Monday, January 16, 2012

The 100 Greatest: Do You Agree?

by Julia Buckley
I'm not sure what Meta-Filter is, but this website lists its choices for the TOP 100 GREATEST MYSTERIES OF ALL TIME. How many have you read? How many of these titles surprise you?

Now, we're not counting MOVIE versions of the books instead of the books themselves--which makes me have to cross about ten of these off my list. My actual count comes to 37.

Do you feel anyone important was left off this list? Do you feel that any of these books aren't mysteries? For example, TO KILL A MOCKINGBIRD is one of my favorite novels, but I would never classify it as a mystery. Would the same be true of THE GODFATHER?

And if I were to list books that serve as great literature alongside good mystery novels, then I would put CRIME AND PUNISHMENT at the top and the Dorothy Sayers novels close under that. But of course we would all make different lists, and we all have different criteria.

What great authors would go on your own best 100 list who are not listed here?

Granted, it's really hard to narrow down all the great mystery writers into one representative list. But I think this particular list could use some updating.

What changes would you make, mystery readers and writers?

(photo: one of my bookshelves, filled with well-worn favorites. I don't necessarily group things by category, so I do see some mysteries mixed in with literary tomes, including a Mary Stewart novel, Jasper Fforde's first book, three Dorothy Sayers' books in one big volume, a Poe anthology, and a biography of Arthur Conan Doyle (a gift which, alas, I have not yet read). I turned CRIME AND PUNISHMENT facing out, to show my partiality, I suppose. :) Oh, and those books at the bottom, on the shelf you can barely see? Those are the blue leather-look Agatha Christie's , which I collected back in the '80s, a few books at a time, from a used book dealer in my town. I have just about all of her books in that lovely blue binding. )


Sheila Connolly said...

Compulsively I had to count, and now I'm depressed--only 42 I could swear to. There may be some that I simply don't remember after reading them many years ago.

I'd love to know who put this list together, and why that person or group decided some of an individual writer's works were better than others (although I would second the ranking of Dorothy Sayers' Gaudy Night as the best of her books).

So many books, so little time...

Jerry House said...

I count fifty-six, with another possible six. This list, while interesting, is worthless. The ones compiled by Howard Haycraft, Ellery Queen, H. R. F. Keating, Julian Symons and others at least have their own internal logic.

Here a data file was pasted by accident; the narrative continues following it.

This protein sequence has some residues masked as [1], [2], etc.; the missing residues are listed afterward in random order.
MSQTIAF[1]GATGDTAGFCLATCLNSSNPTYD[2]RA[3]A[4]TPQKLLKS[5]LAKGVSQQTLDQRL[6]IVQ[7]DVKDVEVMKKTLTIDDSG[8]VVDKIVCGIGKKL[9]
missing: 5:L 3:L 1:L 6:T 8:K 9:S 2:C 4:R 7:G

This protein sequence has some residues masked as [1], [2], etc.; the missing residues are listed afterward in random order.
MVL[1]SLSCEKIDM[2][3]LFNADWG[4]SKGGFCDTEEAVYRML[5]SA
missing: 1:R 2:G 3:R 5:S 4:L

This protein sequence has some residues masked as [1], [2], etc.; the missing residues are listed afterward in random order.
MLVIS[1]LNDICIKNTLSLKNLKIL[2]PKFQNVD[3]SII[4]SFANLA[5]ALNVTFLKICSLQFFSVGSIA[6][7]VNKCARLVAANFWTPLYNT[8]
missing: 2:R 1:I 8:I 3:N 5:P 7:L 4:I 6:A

Sandra Parshall said...

The Godfather is crime fiction, but not a mystery. I find that too many "greatest mysteries" lists are loaded down with Golden Age books that feel shallow to me, while ignoring most of the wonderfully complex and meaningful crime fiction being published today.

Julia Buckley said...

Well, I'm impressed by the number of books you've read, Sheila and Jerry. And of course you're right, Jerry--the list seems arbitrary--and yet lists always make for interesting discussion.

Sandra, I agree with you; someone needs to update the list and explain the criteria. "Of all time" doesn't mean all old books.

The English Teacher said...

I agree with you that To Kill A Mockingbird is not a mystery (after all, we learn the solution to the crime half-way through the book at the trial), but neither is Dracula. There is no mystery to unravel in that book; it's all about catching and destroying a vampire. Plus, while "Murders in the Rue Morgue" was the first mystery tale and "Gold Bug" counts as a mystery, that hardly means that an entire collection of Poe's works, great as they are, should qualify as mysteries, as everything else he wrote was basically psychological horror.

Julia Buckley said...

I agree on all points. I've never read DRACULA, but even knowing the basic premise of the novel tells me it doesn't belong on the list.

Elizabeth Zelvin said...

I've read quite a few, and I'm glad to see Sayers and Tey well represented on the list: Gaudy Night and Brat Farrar are in my all-time top ten list. But I find the old pure-puzzle mysteries like The Moving Toyshopterribly dated. One of the principles of this particular list seems to be the first in series that continued well. Along those lines, I'd add Margaret Maron's The Bootlegger's Daughter, Laurie R. King's The Beekeeper's Apprentice, and Janet Neel's Death's Bright Angel, all also on my top ten.

Julia Buckley said...

Yes--modern mysteries are needed here. The classic locked-room story is interesting as a sub-genre, but it doesn't stand up against the more complex works that have evolved since then.